Last week I went for a walk one evening and geeked out just a bit. I got a library card.
The way I see it, I live a ten minute walk from the library, I read… a lot, and I’m trying to save money for you know, the important things in life.
(… a new suit and a boat load of crystals to stone it)
I went looking specifically for two books, Live Right Four Your Type and Wheat Belly. I was put on a waiting list for one and grabbed the other as well as a few chick lit novels right away to read. I noticed the dvd section and decided to browse away and came up with an interesting looking documentary.
The Bodybuilder and i follows the grand masters class training for the Fame ‘06 show. It wasn’t quite what I was expecting, it was more about mending the relationship between the abandoned son (filmmaker) and his pretty much deadbeat dad (the bodybuilder).
Anyway, the son interviewed all the big contenders who were up against his dad. One of them… I believe the one from Florida… but like i said, wasn’t what I was expecting so I wasn’t fully paying attention… had the best quote ever. The son was asking everyone the same question, how did you end up being a grand masters bodybuilder. His response was probably the best answer I’ve ever heard to why he took up competing.
I thought it would be a hoot
I laughed (alone… to myself…) so hard at that. I’ve always seen the people backstage who take competing so seriously, yet I look back through my photos and most of mine are well… less than serious.
The training and diet can be hard, but when you find a group of friends who “get it”, or a team to support you, or your family just throws up their arms in defeat on thinking you’re going to “go back to normal” it becomes so much more than just competing.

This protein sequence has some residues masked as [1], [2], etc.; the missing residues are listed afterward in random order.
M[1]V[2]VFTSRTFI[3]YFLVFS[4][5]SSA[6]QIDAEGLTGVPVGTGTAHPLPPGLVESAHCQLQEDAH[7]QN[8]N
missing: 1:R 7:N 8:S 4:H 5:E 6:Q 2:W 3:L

Competing isn’t just a one time thing anymore, it’s not something I do a few times a year then switch into offseason mode. It’s a daily thing. Competing not only on stage, but every single day with myself to improve and get just a little bit better.
I still remember my first show, I was called on stage as one of the top five for the inside fitness magazine “transformation challenge”. They did the final vote by audience applause. They give my story and wait for it… wait for it… you could have heard a pin drop. Then a few sad, lonely golf claps. Yeah, that’s what I get for not knowing a single person in the “industry” or having any family there.
When I stepped on stage at Atlantics it was the total opposite. I heard (and saw) the coach in the front row yelling small changes to both Julie and I… but then I heard my name… from other parts of the room. I actually knew people in the audience. I had friends, and family and support… Suddenly everything about this went from a solo sport in my head to anything but.
It’s been nothing short of crazy how competing has changed for me over the years, but when it comes down to it, it’s still about the same thing to me. Improving myself every day, everytime I step on stage…. and having fun.
During my one major meltdown last prep (you know, the one that resulted in three days off from the gym a few weeks out) I emailed my coach and kept saying I didn’t know why I was putting so much pressure on myself, competing was about having fun and personal goals yet for some reason I was losing sight of that. I needed a gentle reminder about WHY I was doing this and what kept pushing me forward.
And simply put by a grand masters bodybuilder…. It’s a hoot. And I love it. Weird.
Have you ever taken up something because you thought it would “be a hoot”?
What’s your passion?